The smiles of his Saviour

Daily Reading for March 4 • Paul Cuffee, Witness to the Faith among the Shinnecock, 1812

When Occum left the Island, another Indian, Peter John, became a faithful native preacher to his brethren. He ministered among them until his grandson, the Rev. Paul Cuffee, entered the sacred calling. He was the second of seven sons of Peter Cuffee, an Indian of the Shinnecock tribe, and born in Brookhaven, in 1757. He embraced Christianity in 1778-9, and made Canoe Place his home where he lived. His mother was of African descent, and very pious.

In 1790 he was ordained to the work of the ministry, and admitted a member of the “Strict Congregational Church of Long Island.” He received a commission from the “New York Missionary Society,” to labor among the remnants of the Long Island Indians, in which good work he continued until his death. Crowds flocked to hear his native eloquence; his manner was graceful, imagination lively, voice most musical. Churches and ministers of other denominations opened their pulpits to his excellent and affecting discourses. What was most important, his spirit was imbued with ardent piety and unaffected humility.

He died as he lived, with the smiles of his Saviour. Directing the manner and place of his interment, he also selected 2 Tim. iv. 7, 8, for his funeral sermon, and then, exhorting his family and friends to make Christ their friend, he bid them a fond and final adieu, and calmly fell asleep in death.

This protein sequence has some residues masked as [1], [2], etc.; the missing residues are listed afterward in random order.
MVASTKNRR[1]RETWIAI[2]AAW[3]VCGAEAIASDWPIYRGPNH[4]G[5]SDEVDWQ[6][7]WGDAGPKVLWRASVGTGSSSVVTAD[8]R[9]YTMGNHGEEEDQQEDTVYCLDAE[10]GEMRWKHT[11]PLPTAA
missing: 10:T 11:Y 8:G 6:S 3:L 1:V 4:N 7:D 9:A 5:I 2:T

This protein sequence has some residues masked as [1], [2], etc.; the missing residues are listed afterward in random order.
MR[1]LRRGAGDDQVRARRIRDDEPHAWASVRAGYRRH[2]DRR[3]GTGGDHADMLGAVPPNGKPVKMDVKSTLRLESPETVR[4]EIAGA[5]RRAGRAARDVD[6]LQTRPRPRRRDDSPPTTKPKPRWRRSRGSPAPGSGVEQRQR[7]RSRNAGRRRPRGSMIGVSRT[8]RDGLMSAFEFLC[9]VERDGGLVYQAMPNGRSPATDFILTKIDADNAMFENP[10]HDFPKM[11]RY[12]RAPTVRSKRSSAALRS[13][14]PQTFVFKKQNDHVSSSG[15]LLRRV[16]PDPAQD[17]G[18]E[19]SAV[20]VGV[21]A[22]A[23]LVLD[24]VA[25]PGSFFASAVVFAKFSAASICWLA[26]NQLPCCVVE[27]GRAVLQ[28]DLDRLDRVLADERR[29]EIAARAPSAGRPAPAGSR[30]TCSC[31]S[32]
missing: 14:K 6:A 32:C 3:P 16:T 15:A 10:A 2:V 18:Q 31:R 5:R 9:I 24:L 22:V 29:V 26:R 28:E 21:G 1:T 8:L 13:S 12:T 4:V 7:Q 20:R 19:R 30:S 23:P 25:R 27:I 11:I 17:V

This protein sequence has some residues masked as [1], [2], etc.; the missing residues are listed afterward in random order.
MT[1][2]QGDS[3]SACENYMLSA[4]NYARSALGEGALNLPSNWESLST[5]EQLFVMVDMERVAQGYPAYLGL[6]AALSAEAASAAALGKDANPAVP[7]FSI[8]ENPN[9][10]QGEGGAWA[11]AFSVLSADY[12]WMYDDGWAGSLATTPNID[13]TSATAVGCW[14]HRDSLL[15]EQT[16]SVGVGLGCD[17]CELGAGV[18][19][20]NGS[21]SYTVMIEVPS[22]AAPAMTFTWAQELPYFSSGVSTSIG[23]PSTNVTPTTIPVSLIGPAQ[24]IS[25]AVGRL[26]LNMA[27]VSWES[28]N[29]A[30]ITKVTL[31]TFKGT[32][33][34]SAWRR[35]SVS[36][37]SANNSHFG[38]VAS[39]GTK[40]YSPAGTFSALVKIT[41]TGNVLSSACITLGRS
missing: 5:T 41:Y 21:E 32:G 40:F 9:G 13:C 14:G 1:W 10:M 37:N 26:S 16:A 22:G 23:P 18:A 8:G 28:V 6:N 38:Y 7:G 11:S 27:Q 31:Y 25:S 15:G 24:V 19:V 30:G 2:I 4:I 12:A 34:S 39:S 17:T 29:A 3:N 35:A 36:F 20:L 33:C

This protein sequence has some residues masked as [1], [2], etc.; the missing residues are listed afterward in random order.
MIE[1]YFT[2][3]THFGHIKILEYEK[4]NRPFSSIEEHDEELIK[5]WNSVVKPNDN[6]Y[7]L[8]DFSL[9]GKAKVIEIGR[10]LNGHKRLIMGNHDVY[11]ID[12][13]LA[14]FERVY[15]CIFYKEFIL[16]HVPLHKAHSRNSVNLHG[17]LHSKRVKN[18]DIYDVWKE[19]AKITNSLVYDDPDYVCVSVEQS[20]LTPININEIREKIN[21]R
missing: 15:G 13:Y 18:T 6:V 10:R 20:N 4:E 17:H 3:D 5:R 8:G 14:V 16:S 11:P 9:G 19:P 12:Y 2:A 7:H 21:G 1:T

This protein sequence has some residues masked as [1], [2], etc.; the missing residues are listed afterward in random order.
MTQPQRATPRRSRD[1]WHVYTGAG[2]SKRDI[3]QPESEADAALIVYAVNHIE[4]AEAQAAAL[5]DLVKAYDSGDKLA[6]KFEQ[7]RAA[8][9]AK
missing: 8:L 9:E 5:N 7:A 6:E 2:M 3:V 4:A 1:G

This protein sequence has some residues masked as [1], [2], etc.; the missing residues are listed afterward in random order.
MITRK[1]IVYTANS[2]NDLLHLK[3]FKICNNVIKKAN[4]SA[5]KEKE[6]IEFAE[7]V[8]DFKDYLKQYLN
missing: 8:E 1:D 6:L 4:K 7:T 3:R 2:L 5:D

Where the Indian Church once stood, near Canoe Place, among the bushes and trees, his grave was dug. It was enclosed alone, and here lie the remains of the last native preacher to the Long Island Indians. A plain headstone marked the spot, and thus read:

“ERECTED BY the New York Missionary Society,in memory of The Rev. Paul Cuffee, an Indian of the Shinnecock Tribe, who was employed by that Society, for the last thirteen years of his life, on the eastern part of Long Island, where he labored with fidelity and success. Humble, pious, and indefatigable in testifying the Gospel of the grace of God, he finished his course with joy on the 7th of March, 1812, Aged fifty-five years and three days.”

From The Earliest Church of New York and Its Vicinity by Gabriel Poillon Disosway (New York: James Gregory, 1864).

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